Twice I had to go ahead and go to the office. Now she leaves me to work when I ask her to.


I say leave either R2 or R5 depending on what sort of cash you've got. No tip is rude, IMO.

I'd be interested to see how the voting breaks down by country. I'm guessing that the most, if not all, US respondents say that something is better than nothing. Being from the US, I find that I can't bear to NOT tip, even when I'm in countries where it's not necessary or the norm. The newspapers here often print articles on how to tip and how much. Forget the holidays, when I go crazy trying to figure out how much to tip the newpaper delivery man, the cleaning lady, the kids caregivers, etc. etc.

I usually only tip in restraunts where I know that wait staff is not making minimum wage and they expect to supplement their income with tips. I believe that coffee shop workers in the states are paid minimum wage so tips to them are like whipped cream on the coffee. Sometimes I will tip if the shop is busy or if the barista looks especially tired. But I also run into the dilemma of not having extra small bills or change on me. I almost never have cash of any kind. So, for me, if they make a decent paycheck, I'm not going to tip. I'd rather tip someone whoe makes less than $3/hour.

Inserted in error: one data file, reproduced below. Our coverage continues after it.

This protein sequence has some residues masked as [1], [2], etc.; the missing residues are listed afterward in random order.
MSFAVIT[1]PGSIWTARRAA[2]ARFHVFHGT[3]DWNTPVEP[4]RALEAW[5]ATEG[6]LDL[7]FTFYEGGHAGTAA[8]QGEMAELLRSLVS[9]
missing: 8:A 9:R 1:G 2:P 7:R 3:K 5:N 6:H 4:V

Tertia, even the though resturant is 3/4 empty, I still think the higher tip is the way to go. Another way to look at it is if you always have the same guy (which you do) and you come in, you can expect better service. Soon, he may start getting your coffee ready for you when you come in, knowing what you want, rather than having to order. Or if several people come in at once, he'll most likely help you first. Interesting aside, I am from the US but now live in Japan where you dont tip for anything, its rude to tip. Its been a very hard and conscience effort to break the habit.

ok, I voted twice, once for 'R2, something is better than nothing' - absolutely, I would rather get a little bit of something than nothing at all, if I was a waitress and had more than one customer like that throughout the day all the R2 add up.

I also voted for 'depends on how hot the waiter is' - come on, I cant believe more people didn't pick this option!!!! Who hasn't given that cute waiter a little extra?

I live in the US, in a major city, where (as far as I know) it is customary to tip 20% of the bill before taxes for good service, or at least 15% unless the service was seriously flawed. This is for table service, mind you. 10% is fine for counter service or buffets, maybe a little more if you're at a buffet restaurant but getting table service for drinks. Tipping 50% of the bill, even of a small bill, seems like a lot to me, though I suppose it's reasonable if you're there for hours and the waiter gives very good service. Personally, I can't imagine a waiter being insulted by a 20% tip, but then again, I have no idea what the tipping customs are in SA.